Say the name Carole Bayer Sager to most people and you’ll probably get a blank stare. But start throwing hit song titles at them—”That’s What Friends Are For,” “On My Own,” “Nobody Does It Better,” “The Prayer,” and all of a sudden those same faces light up. The one thread these and more than 400 other compositions have is the fact that Bayer Sager co-wrote all of them.
It’s all part of a six-decade plus career chock full of success that’s scored her an Oscar, a Grammy, a pair of Golden Globe Awards, a star on the Hollywood Walk of Fame and induction into the Songwriters Hall of Fame.
These public triumphs, as well as quite a bit of private heartache, are recounted in her brand-new autobiography, They’re Playing Our Song: A Memoir. During this two-year labor of love, the New York City native found writing long-form to be quite a different experience from penning lyrics.
“It took me two years to write and a lot of it was done in the rewriting and adding what wasn’t there. I was encouraged by my agent Amanda Urban, and then by editor and publisher Jonathan Karp at Simon & Schuster, to dig deeper and make those people come more alive to me,” she explained. “[Ex-husband] Burt [Bacharach] was always alive on the page. They wanted Marvin [Hamlisch] and Peter [Allen] to come alive, and they did. I was able to feel the difference, when I was finally able to capture that. But that took me longer to go back and really dig into what that felt like, what they felt like and what our dynamic was. But I think that’s what makes the book a better read instead of someone just telling you, because I try to show the reader what each thing felt like to me.”
The then-Carole Sager had her first taste of success as a 17-year-old, when she co-wrote the 1965 hit “A Groovy Kind of Love” with Toni Wine. More hit songs and a circle of famous friends that would include Marvin Hamlisch, Carole King, Elizabeth Taylor, Peter Allen and Michael Jackson came to be a part of Bayer Sager’s new normal.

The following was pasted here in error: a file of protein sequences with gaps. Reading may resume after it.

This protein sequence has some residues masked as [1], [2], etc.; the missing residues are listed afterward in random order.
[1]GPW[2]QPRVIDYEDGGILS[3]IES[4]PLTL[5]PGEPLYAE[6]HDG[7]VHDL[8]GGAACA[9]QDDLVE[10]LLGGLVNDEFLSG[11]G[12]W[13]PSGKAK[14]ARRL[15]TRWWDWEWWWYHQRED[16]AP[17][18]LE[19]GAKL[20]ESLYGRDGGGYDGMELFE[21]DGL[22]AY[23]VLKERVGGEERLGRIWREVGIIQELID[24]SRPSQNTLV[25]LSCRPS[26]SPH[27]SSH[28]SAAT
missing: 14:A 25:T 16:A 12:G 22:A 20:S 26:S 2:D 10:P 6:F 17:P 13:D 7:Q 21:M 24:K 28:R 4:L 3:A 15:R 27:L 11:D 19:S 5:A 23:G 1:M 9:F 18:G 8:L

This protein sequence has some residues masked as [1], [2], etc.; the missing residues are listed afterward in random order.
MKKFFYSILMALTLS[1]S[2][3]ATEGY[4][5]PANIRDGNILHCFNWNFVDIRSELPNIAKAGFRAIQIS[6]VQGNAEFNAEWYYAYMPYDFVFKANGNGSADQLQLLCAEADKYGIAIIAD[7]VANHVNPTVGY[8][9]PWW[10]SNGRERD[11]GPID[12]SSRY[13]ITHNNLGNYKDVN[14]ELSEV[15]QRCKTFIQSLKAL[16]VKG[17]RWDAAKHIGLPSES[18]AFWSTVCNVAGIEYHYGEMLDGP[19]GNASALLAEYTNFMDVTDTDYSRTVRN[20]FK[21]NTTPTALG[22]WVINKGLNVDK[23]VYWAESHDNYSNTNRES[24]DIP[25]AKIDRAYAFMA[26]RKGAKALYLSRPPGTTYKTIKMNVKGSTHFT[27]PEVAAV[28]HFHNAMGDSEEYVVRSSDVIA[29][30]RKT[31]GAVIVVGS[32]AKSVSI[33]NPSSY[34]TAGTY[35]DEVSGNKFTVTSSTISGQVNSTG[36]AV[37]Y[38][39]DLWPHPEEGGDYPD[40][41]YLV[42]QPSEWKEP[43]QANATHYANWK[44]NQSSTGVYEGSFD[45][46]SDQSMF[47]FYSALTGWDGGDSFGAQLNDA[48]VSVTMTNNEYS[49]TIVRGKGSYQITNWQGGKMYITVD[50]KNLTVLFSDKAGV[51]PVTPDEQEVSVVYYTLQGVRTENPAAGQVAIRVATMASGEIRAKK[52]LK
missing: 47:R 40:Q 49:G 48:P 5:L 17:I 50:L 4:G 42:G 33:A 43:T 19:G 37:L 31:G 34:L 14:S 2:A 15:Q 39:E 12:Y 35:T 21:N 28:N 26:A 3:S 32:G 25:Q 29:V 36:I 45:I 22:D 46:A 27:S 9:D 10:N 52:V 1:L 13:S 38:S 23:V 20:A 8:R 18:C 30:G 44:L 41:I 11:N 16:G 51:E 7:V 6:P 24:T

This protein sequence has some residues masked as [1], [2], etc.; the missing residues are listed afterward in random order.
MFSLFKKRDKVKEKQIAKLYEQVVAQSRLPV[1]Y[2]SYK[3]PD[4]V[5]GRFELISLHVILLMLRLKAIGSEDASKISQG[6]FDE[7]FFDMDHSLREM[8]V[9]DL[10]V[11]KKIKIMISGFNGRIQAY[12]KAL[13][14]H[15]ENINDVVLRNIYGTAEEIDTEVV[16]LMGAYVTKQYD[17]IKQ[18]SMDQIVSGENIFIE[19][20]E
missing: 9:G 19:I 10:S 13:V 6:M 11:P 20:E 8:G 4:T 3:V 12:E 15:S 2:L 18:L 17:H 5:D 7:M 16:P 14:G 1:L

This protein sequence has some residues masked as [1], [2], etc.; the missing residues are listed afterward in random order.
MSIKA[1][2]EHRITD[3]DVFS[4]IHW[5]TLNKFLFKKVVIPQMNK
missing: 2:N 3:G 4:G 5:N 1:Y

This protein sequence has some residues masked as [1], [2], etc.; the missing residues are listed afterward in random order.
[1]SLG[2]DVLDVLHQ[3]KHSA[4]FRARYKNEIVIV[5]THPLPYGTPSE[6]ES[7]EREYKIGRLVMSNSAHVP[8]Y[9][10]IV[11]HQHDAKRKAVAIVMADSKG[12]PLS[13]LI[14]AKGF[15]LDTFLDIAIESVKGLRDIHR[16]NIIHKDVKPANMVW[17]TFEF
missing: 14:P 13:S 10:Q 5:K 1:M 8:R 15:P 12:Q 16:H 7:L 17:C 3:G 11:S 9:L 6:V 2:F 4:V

Behind the scenes, insecurity and neuroses plagued Bayer Sager despite her putting on a public face of cheer and bliss, particularly during her nine-year marriage to fellow elite songwriter Burt Bacharach. And while the two adopted a son, Cristopher Elton Bacharach, the combination of Bacharach’s narcissism and Bayer Sager’s depression and insecurity made for a very unhappy marriage.
“At its best, [our marriage] was kind of fun, but there was always this vent I had that if I wasn’t writing hit songs at the time, that maybe I wouldn’t have been the person [Burt] chose to fall in love with,” Bayer Sager explained. “I felt there was a measure of that and that maybe came from my own insecurity as well. The truth is, we’re good friends today and I care about him. I just don’t think he was husband material and I don’t think anyone else gets a better Burt in that regard. In regard to his talent and being a good dad too. My husband, Bob Daly, has been involved with my son since Cris turned six, but still, Burt calls [Cristopher] all the time. There are a lot of pluses to Burt but for me at least, they don’t fall into the husband category.”
With a marriage to former Warner Brothers chairman of the board Robert Daly that is 20 years and counting, Bayer Sager is a grandmother of seven and has an assortment of dear friends that includes David Geffen, Bette Midler, Alana Stewart, producer David Foster, Stacey and Henry Winkler. Having indulged a recent love of painting and on the brink of a heavy promotional load for this book, Bayer Sager is not sure what the future holds for her creatively.
“I don’t know what I’m going to do after this book. I don’t know if I’m going to continue painting or think about songwriting again,” she said. “Maybe I want to write a different kind of book. Ultimately, I fell in love with the process, but not until pretty late in the game. I wasn’t used to rewriting. It’s not something you do as a songwriter.”
Carole Bayer Sager will be at 6:30 p.m. on Oct. 19 at The Madison Theatre at Molloy College, 1000 Hempstead Ave., Rockville Centre. For more information, visit www.madisontheatreny.org, https://web.ovationtix.com/trs/pe.c/10120037 or call 516-678-5000.